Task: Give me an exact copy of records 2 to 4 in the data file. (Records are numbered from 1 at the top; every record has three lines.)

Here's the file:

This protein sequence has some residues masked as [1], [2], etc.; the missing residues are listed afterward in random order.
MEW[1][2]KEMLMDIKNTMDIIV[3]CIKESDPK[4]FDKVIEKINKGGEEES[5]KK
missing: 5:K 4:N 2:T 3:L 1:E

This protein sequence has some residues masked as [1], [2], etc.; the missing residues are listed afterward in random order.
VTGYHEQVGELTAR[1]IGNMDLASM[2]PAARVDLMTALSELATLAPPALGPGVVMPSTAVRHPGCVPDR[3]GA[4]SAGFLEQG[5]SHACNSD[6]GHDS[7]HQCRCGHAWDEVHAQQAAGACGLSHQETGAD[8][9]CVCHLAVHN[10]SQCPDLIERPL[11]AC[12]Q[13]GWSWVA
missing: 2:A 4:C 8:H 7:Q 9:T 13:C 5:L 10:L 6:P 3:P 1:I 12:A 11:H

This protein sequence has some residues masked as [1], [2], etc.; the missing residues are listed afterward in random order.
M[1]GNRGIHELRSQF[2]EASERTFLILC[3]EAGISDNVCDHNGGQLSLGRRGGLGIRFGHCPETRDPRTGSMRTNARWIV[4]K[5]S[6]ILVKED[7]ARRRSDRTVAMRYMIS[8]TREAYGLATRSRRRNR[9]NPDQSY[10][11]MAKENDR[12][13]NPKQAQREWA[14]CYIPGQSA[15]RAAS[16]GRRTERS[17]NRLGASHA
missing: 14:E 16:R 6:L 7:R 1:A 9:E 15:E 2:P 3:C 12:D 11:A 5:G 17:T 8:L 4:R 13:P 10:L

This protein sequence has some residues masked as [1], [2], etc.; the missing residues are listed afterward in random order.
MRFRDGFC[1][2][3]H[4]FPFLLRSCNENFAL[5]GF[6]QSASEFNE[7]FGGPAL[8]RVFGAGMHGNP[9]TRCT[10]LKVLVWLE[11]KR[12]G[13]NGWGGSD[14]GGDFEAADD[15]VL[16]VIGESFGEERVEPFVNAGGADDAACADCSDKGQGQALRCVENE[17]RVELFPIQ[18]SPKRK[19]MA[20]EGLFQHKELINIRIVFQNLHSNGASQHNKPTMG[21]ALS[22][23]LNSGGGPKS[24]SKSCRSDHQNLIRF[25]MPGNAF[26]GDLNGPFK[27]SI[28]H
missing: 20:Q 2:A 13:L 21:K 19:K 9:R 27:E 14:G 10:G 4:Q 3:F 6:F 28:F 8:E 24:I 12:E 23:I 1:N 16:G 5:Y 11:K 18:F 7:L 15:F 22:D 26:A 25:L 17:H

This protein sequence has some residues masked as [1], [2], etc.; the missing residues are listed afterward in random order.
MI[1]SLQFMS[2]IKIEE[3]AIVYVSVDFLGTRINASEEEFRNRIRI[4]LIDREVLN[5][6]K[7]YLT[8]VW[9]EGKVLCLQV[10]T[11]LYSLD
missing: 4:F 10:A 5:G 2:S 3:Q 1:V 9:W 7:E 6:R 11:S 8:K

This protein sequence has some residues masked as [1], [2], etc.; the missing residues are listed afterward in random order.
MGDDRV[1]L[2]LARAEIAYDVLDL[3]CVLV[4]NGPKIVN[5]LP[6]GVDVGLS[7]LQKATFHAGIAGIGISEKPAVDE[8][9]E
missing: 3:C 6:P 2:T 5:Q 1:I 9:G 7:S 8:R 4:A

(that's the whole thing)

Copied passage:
This protein sequence has some residues masked as [1], [2], etc.; the missing residues are listed afterward in random order.
VTGYHEQVGELTAR[1]IGNMDLASM[2]PAARVDLMTALSELATLAPPALGPGVVMPSTAVRHPGCVPDR[3]GA[4]SAGFLEQG[5]SHACNSD[6]GHDS[7]HQCRCGHAWDEVHAQQAAGACGLSHQETGAD[8][9]CVCHLAVHN[10]SQCPDLIERPL[11]AC[12]Q[13]GWSWVA
missing: 2:A 4:C 8:H 7:Q 9:T 13:C 5:L 10:L 6:P 3:P 1:I 12:A 11:H

This protein sequence has some residues masked as [1], [2], etc.; the missing residues are listed afterward in random order.
M[1]GNRGIHELRSQF[2]EASERTFLILC[3]EAGISDNVCDHNGGQLSLGRRGGLGIRFGHCPETRDPRTGSMRTNARWIV[4]K[5]S[6]ILVKED[7]ARRRSDRTVAMRYMIS[8]TREAYGLATRSRRRNR[9]NPDQSY[10][11]MAKENDR[12][13]NPKQAQREWA[14]CYIPGQSA[15]RAAS[16]GRRTERS[17]NRLGASHA
missing: 14:E 16:R 6:L 7:R 1:A 9:E 15:E 2:P 3:C 12:D 11:A 5:G 17:T 8:L 4:R 13:P 10:L

This protein sequence has some residues masked as [1], [2], etc.; the missing residues are listed afterward in random order.
MRFRDGFC[1][2][3]H[4]FPFLLRSCNENFAL[5]GF[6]QSASEFNE[7]FGGPAL[8]RVFGAGMHGNP[9]TRCT[10]LKVLVWLE[11]KR[12]G[13]NGWGGSD[14]GGDFEAADD[15]VL[16]VIGESFGEERVEPFVNAGGADDAACADCSDKGQGQALRCVENE[17]RVELFPIQ[18]SPKRK[19]MA[20]EGLFQHKELINIRIVFQNLHSNGASQHNKPTMG[21]ALS[22][23]LNSGGGPKS[24]SKSCRSDHQNLIRF[25]MPGNAF[26]GDLNGPFK[27]SI[28]H
missing: 20:Q 2:A 13:L 21:K 19:K 9:R 27:E 14:G 10:G 4:Q 3:F 6:F 28:F 8:E 24:I 12:E 23:I 1:N 16:G 5:Y 11:K 18:F 7:L 15:F 22:D 26:A 25:L 17:H